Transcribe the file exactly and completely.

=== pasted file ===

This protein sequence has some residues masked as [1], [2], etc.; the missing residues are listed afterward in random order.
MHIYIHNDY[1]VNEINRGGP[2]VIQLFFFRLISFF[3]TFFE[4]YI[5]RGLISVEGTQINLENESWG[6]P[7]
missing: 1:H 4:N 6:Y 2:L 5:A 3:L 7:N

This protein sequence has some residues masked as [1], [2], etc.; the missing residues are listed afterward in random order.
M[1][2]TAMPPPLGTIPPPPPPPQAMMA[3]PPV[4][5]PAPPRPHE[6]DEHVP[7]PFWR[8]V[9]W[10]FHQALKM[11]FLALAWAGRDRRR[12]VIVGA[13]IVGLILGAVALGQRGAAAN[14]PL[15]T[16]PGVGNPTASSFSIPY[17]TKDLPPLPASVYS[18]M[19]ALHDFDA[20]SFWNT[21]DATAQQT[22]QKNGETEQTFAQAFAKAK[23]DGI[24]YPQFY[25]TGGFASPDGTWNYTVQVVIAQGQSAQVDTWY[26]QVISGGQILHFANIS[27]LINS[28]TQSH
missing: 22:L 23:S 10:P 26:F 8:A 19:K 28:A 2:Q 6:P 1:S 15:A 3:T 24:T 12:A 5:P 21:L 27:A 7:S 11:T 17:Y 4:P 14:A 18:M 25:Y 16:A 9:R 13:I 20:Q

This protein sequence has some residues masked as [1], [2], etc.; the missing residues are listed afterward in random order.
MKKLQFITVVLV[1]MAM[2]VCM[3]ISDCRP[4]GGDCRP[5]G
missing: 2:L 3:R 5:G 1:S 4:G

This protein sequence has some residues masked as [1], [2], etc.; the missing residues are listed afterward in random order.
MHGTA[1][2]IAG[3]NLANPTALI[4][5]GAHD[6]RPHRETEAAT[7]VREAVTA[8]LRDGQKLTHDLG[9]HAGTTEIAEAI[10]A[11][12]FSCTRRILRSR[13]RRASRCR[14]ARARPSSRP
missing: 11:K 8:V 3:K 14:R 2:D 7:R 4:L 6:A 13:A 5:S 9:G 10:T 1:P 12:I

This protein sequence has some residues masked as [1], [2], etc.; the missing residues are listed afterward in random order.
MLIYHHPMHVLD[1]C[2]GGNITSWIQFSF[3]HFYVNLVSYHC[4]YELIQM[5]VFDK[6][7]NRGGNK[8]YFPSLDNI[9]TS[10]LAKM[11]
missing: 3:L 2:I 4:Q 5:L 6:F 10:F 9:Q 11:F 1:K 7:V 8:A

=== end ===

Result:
This protein sequence has some residues masked as [1], [2], etc.; the missing residues are listed afterward in random order.
MHIYIHNDY[1]VNEINRGGP[2]VIQLFFFRLISFF[3]TFFE[4]YI[5]RGLISVEGTQINLENESWG[6]P[7]
missing: 1:H 4:N 6:Y 2:L 5:A 3:L 7:N

This protein sequence has some residues masked as [1], [2], etc.; the missing residues are listed afterward in random order.
M[1][2]TAMPPPLGTIPPPPPPPQAMMA[3]PPV[4][5]PAPPRPHE[6]DEHVP[7]PFWR[8]V[9]W[10]FHQALKM[11]FLALAWAGRDRRR[12]VIVGA[13]IVGLILGAVALGQRGAAAN[14]PL[15]T[16]PGVGNPTASSFSIPY[17]TKDLPPLPASVYS[18]M[19]ALHDFDA[20]SFWNT[21]DATAQQT[22]QKNGETEQTFAQAFAKAK[23]DGI[24]YPQFY[25]TGGFASPDGTWNYTVQVVIAQGQSAQVDTWY[26]QVISGGQILHFANIS[27]LINS[28]TQSH
missing: 22:L 23:S 10:P 26:F 8:A 19:K 28:A 2:Q 6:P 1:S 15:A 3:T 24:T 12:A 5:P 21:L 27:A 7:S 11:T 17:Y 4:P 14:A 18:M 25:Y 16:A 9:R 13:I 20:Q

This protein sequence has some residues masked as [1], [2], etc.; the missing residues are listed afterward in random order.
MKKLQFITVVLV[1]MAM[2]VCM[3]ISDCRP[4]GGDCRP[5]G
missing: 2:L 3:R 5:G 1:S 4:G

This protein sequence has some residues masked as [1], [2], etc.; the missing residues are listed afterward in random order.
MHGTA[1][2]IAG[3]NLANPTALI[4][5]GAHD[6]RPHRETEAAT[7]VREAVTA[8]LRDGQKLTHDLG[9]HAGTTEIAEAI[10]A[11][12]FSCTRRILRSR[13]RRASRCR[14]ARARPSSRP
missing: 11:K 8:V 3:K 14:R 2:D 7:R 4:L 6:A 13:A 5:S 9:G 10:T 1:P 12:I

This protein sequence has some residues masked as [1], [2], etc.; the missing residues are listed afterward in random order.
MLIYHHPMHVLD[1]C[2]GGNITSWIQFSF[3]HFYVNLVSYHC[4]YELIQM[5]VFDK[6][7]NRGGNK[8]YFPSLDNI[9]TS[10]LAKM[11]
missing: 3:L 2:I 4:Q 5:L 6:F 10:F 9:Q 11:F 1:K 7:V 8:A